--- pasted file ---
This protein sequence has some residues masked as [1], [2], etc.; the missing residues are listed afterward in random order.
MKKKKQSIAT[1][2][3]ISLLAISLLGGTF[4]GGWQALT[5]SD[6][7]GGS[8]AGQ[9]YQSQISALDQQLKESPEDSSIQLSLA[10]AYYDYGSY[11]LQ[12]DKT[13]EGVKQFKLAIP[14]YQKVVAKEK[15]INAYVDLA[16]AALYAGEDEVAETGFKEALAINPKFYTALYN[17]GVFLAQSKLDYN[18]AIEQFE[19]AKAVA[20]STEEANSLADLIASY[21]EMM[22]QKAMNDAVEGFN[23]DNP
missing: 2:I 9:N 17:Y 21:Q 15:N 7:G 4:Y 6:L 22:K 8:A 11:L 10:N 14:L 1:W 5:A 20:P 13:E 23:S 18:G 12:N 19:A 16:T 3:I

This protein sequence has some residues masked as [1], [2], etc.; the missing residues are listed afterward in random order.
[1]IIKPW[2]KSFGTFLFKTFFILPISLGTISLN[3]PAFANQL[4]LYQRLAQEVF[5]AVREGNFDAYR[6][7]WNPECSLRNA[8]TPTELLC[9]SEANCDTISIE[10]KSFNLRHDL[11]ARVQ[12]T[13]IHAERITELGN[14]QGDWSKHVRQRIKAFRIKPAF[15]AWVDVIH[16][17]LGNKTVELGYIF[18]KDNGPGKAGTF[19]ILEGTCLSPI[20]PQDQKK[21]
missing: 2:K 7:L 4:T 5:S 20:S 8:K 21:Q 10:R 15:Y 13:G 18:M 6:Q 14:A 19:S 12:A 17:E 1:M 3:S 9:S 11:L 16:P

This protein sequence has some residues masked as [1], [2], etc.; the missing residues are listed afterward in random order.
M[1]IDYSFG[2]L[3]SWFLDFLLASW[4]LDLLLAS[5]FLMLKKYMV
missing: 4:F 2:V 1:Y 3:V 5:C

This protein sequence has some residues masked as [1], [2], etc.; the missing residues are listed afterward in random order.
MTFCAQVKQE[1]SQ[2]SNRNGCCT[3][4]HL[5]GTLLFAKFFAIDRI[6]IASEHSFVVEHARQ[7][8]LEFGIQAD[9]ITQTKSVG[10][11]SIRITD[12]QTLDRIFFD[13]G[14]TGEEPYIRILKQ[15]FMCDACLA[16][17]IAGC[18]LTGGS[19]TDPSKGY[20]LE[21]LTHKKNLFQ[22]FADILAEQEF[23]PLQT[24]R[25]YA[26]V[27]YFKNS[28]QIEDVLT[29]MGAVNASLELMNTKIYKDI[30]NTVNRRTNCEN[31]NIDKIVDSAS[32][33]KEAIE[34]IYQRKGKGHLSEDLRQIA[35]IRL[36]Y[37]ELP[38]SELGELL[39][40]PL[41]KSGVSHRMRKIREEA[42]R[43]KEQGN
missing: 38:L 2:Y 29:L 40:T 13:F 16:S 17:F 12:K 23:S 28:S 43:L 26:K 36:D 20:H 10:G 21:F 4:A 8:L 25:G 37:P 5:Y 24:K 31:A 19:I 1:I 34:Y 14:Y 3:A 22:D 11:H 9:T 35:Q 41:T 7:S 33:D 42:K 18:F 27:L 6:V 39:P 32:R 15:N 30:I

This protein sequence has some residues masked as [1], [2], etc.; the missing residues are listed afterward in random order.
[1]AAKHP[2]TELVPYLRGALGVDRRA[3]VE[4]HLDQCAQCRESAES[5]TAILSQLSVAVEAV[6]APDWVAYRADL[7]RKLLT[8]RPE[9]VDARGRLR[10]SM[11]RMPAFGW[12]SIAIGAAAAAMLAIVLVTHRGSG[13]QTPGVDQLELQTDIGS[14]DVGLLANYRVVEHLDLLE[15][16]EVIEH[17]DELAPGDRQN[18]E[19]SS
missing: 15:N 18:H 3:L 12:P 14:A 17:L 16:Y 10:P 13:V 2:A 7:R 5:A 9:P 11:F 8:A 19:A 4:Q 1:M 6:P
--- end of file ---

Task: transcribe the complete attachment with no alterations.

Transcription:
This protein sequence has some residues masked as [1], [2], etc.; the missing residues are listed afterward in random order.
MKKKKQSIAT[1][2][3]ISLLAISLLGGTF[4]GGWQALT[5]SD[6][7]GGS[8]AGQ[9]YQSQISALDQQLKESPEDSSIQLSLA[10]AYYDYGSY[11]LQ[12]DKT[13]EGVKQFKLAIP[14]YQKVVAKEK[15]INAYVDLA[16]AALYAGEDEVAETGFKEALAINPKFYTALYN[17]GVFLAQSKLDYN[18]AIEQFE[19]AKAVA[20]STEEANSLADLIASY[21]EMM[22]QKAMNDAVEGFN[23]DNP
missing: 2:I 9:N 17:Y 21:Q 15:N 7:G 4:Y 6:L 22:K 8:A 11:L 10:N 14:L 1:W 5:A 20:P 13:E 23:S 18:G 12:N 19:A 16:T 3:I

This protein sequence has some residues masked as [1], [2], etc.; the missing residues are listed afterward in random order.
[1]IIKPW[2]KSFGTFLFKTFFILPISLGTISLN[3]PAFANQL[4]LYQRLAQEVF[5]AVREGNFDAYR[6][7]WNPECSLRNA[8]TPTELLC[9]SEANCDTISIE[10]KSFNLRHDL[11]ARVQ[12]T[13]IHAERITELGN[14]QGDWSKHVRQRIKAFRIKPAF[15]AWVDVIH[16][17]LGNKTVELGYIF[18]KDNGPGKAGTF[19]ILEGTCLSPI[20]PQDQKK[21]
missing: 2:K 7:L 4:T 5:S 20:S 8:K 21:Q 10:R 15:Y 13:G 18:M 6:Q 14:A 19:S 12:A 17:E 1:M 3:S 9:S 11:L 16:P

This protein sequence has some residues masked as [1], [2], etc.; the missing residues are listed afterward in random order.
M[1]IDYSFG[2]L[3]SWFLDFLLASW[4]LDLLLAS[5]FLMLKKYMV
missing: 4:F 2:V 1:Y 3:V 5:C

This protein sequence has some residues masked as [1], [2], etc.; the missing residues are listed afterward in random order.
MTFCAQVKQE[1]SQ[2]SNRNGCCT[3][4]HL[5]GTLLFAKFFAIDRI[6]IASEHSFVVEHARQ[7][8]LEFGIQAD[9]ITQTKSVG[10][11]SIRITD[12]QTLDRIFFD[13]G[14]TGEEPYIRILKQ[15]FMCDACLA[16][17]IAGC[18]LTGGS[19]TDPSKGY[20]LE[21]LTHKKNLFQ[22]FADILAEQEF[23]PLQT[24]R[25]YA[26]V[27]YFKNS[28]QIEDVLT[29]MGAVNASLELMNTKIYKDI[30]NTVNRRTNCEN[31]NIDKIVDSAS[32][33]KEAIE[34]IYQRKGKGHLSEDLRQIA[35]IRL[36]Y[37]ELP[38]SELGELL[39][40]PL[41]KSGVSHRMRKIREEA[42]R[43]KEQGN
missing: 38:L 2:Y 29:L 40:T 13:F 16:S 17:F 12:K 23:S 28:S 43:L 26:K 36:D 20:H 10:G 21:F 4:A 8:L 25:G 37:P 5:Y 24:K 31:A 19:I 1:I 34:Y 14:Y 3:A 22:D 11:H 9:T 35:Q 41:T 7:S 33:D 42:K 18:F 27:L 6:V 39:P 32:R 15:N 30:I

This protein sequence has some residues masked as [1], [2], etc.; the missing residues are listed afterward in random order.
[1]AAKHP[2]TELVPYLRGALGVDRRA[3]VE[4]HLDQCAQCRESAES[5]TAILSQLSVAVEAV[6]APDWVAYRADL[7]RKLLT[8]RPE[9]VDARGRLR[10]SM[11]RMPAFGW[12]SIAIGAAAAAMLAIVLVTHRGSG[13]QTPGVDQLELQTDIGS[14]DVGLLANYRVVEHLDLLE[15][16]EVIEH[17]DELAPGDRQN[18]E[19]SS
missing: 15:N 18:H 3:L 12:P 14:A 17:L 16:Y 10:P 13:V 2:A 7:R 5:A 9:P 11:F 8:A 19:A 4:Q 1:M 6:P